After a long moment of deep contemplation, I look up. "Hey, Bromley," I say casually, a smile on my face. "I'm glad you could join us."

He nods, a little gruffly, and sprawls in a chair. He looks quite the ruffian.

"I know you aren't who Jem thinks you are," I say slowly, almost patronizingly which seems to suit an author.

He looks alarmed. I see the danger glowering in his eyes, and I quickly change the subject. "Now, now, tell me what you know of your parents."

His knuckles clutch the arms of the wooden chair. I suppose I asked a wrong question. I try again, "Why do you risk your neck on causes that you know little about?"

He scrubs his chin. I think he seems slightly confused a moment before he says, as if reciting a well-remembered phrase, "I've nothing to live for; I've nothing to lose."

I wasn't newly inspired by that answer. I'd heard it already. "Why have you nothing to lose?" I press. "Explain yourself."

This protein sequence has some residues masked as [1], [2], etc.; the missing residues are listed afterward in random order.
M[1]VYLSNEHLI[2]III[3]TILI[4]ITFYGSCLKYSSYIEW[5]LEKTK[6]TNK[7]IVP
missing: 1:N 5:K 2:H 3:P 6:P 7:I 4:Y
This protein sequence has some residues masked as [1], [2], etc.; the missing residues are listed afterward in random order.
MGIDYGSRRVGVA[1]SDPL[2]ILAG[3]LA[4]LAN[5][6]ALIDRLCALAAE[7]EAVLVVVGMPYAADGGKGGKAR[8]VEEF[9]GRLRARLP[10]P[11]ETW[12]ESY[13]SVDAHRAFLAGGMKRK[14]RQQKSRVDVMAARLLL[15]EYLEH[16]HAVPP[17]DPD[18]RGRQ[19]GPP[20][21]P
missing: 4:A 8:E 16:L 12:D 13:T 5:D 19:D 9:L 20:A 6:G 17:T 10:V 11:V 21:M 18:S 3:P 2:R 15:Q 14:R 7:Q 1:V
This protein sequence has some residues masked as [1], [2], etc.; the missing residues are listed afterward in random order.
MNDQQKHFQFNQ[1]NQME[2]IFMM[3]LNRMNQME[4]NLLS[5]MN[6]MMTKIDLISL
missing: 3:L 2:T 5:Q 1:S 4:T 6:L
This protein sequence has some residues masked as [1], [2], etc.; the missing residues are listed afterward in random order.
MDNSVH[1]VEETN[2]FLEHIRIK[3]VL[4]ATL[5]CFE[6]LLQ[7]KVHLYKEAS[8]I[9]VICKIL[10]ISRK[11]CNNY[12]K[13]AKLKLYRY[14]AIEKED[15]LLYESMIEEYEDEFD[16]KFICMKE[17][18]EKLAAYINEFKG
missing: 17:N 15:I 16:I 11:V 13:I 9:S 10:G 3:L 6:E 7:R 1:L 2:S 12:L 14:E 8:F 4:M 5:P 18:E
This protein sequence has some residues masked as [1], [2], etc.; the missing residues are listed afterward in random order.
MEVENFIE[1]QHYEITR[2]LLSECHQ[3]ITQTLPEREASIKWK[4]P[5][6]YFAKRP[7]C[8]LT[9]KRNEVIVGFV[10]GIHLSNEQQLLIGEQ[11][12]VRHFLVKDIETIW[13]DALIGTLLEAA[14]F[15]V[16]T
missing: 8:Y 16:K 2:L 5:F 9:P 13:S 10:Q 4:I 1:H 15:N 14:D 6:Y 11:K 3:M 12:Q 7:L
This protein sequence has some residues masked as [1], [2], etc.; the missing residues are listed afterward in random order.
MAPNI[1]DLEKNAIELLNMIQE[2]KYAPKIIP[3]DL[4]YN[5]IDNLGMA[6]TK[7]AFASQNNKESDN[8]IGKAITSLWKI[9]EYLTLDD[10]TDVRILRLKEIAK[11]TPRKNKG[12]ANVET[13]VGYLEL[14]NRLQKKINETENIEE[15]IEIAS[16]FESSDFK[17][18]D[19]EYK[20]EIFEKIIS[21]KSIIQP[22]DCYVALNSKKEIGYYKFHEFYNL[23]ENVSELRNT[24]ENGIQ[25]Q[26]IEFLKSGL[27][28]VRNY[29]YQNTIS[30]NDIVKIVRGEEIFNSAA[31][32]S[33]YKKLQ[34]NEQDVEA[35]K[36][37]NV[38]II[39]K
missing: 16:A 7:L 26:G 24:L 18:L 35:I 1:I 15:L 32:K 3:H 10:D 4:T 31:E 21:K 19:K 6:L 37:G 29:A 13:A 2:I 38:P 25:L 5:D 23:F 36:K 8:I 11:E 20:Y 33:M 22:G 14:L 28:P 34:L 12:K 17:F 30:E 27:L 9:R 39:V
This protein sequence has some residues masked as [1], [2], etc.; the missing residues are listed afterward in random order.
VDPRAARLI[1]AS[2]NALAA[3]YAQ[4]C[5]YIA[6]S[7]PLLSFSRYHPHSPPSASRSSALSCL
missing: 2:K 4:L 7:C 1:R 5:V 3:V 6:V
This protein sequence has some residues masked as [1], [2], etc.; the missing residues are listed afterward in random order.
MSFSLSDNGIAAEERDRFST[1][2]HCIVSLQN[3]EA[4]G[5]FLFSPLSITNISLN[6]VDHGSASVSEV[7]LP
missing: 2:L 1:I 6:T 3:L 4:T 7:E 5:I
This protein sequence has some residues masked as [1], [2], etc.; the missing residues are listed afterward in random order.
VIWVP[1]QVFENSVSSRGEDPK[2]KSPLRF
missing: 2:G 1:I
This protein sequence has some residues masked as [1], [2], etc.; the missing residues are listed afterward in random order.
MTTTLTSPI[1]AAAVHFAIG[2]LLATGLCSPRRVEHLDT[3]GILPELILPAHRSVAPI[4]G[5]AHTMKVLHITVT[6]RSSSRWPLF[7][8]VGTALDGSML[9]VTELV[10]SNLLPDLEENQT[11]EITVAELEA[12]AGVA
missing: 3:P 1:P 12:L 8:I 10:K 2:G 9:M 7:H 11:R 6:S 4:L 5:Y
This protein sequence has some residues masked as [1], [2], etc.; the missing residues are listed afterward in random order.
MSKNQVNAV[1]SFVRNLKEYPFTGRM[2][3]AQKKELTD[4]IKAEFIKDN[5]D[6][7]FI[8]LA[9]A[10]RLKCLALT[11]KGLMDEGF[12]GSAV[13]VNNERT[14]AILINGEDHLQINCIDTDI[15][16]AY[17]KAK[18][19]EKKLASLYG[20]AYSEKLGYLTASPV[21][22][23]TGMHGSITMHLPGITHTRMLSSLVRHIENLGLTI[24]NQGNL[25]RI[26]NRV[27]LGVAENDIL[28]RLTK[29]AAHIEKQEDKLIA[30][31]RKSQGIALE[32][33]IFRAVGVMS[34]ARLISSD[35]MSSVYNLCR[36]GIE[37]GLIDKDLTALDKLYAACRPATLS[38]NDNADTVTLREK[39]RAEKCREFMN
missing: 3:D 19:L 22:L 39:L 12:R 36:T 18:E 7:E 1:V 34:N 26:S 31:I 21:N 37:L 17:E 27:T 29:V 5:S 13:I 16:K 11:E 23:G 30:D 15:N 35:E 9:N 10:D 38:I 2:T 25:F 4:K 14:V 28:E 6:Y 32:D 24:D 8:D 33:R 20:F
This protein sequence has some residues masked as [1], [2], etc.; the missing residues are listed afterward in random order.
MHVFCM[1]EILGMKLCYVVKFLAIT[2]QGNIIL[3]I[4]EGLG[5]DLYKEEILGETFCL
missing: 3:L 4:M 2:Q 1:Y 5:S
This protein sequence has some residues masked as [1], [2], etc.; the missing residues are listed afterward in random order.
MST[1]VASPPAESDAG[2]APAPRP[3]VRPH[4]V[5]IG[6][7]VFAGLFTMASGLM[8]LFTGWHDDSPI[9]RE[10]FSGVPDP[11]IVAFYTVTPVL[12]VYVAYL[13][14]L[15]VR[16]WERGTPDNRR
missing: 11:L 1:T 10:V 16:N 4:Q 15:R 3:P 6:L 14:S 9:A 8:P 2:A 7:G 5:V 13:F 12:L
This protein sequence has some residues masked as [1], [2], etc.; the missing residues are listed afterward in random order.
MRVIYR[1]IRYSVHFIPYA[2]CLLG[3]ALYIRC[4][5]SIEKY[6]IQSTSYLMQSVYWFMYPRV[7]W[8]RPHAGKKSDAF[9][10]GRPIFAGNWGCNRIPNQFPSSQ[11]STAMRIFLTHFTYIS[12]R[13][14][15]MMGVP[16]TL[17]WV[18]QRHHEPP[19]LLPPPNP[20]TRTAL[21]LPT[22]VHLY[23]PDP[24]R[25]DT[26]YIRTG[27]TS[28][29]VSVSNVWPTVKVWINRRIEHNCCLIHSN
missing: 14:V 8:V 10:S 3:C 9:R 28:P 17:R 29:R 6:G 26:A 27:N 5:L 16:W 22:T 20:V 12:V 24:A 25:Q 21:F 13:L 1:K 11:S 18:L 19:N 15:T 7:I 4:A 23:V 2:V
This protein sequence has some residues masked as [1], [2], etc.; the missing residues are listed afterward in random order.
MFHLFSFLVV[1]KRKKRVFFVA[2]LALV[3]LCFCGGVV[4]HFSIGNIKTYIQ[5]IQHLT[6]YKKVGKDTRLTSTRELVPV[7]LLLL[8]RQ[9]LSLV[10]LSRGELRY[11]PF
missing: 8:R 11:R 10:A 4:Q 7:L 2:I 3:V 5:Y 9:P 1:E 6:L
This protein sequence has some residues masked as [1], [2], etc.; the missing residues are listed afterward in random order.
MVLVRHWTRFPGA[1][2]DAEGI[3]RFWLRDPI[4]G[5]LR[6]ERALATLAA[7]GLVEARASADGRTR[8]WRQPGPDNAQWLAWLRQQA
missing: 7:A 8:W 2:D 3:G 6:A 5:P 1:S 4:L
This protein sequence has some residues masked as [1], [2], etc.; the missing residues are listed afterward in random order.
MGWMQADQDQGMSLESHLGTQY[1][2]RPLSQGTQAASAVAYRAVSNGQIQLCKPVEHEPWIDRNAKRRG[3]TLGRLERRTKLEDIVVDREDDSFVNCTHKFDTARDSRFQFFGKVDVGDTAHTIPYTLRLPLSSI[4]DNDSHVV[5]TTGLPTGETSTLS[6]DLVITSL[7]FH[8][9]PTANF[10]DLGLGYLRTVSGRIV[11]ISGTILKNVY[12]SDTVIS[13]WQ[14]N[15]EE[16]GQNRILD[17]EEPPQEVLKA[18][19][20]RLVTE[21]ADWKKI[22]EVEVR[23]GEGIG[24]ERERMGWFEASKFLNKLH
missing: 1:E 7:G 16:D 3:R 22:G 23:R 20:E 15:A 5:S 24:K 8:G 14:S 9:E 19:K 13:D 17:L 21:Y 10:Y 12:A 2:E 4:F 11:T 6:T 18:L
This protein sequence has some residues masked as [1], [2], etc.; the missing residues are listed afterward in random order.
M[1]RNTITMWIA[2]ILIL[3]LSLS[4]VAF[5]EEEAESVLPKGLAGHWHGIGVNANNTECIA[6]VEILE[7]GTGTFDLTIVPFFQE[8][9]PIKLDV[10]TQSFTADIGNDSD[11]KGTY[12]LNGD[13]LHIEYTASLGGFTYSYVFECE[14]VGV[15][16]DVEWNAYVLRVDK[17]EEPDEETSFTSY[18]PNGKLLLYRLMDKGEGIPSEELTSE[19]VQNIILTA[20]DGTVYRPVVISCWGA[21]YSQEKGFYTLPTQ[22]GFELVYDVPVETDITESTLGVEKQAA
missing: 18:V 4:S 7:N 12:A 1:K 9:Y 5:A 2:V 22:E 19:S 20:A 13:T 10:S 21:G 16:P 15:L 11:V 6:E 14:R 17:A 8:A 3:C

His face pulls a stubborn expression, and I groan inwardly. I've caught a peek into his soul, however, though he may not realize it. I gave him that stubborn nature, which in turn sends my creativity streak rolling. He is helping me more than he knows.

"Did you have any siblings?" I ask innocently.

He shifts. "A sister," he says, and I am surprised. His voice is thick, too, which sends my fingers trembling in excitement.

"A sister?" I probe.


"That won't do; Jem's sister's name is Katharine."

"That was her name."

I lean back in my chair. I suppose I can work with this. I need more, however, so I decide to keep him under interrogation for a moment longer. "Did you have any brothers?"

His eyebrows knit together.  "No," he says after a moment of hesitancy. "No brothers."

I know what he means, so I don't bother making him further uncomfortable. "Thank you, George Bromley," I say, tapping my pencil to my head. I smile at him. "You may go. For now."

And he vanishes from sight.


  1. That sounds captivating. . . may we know more?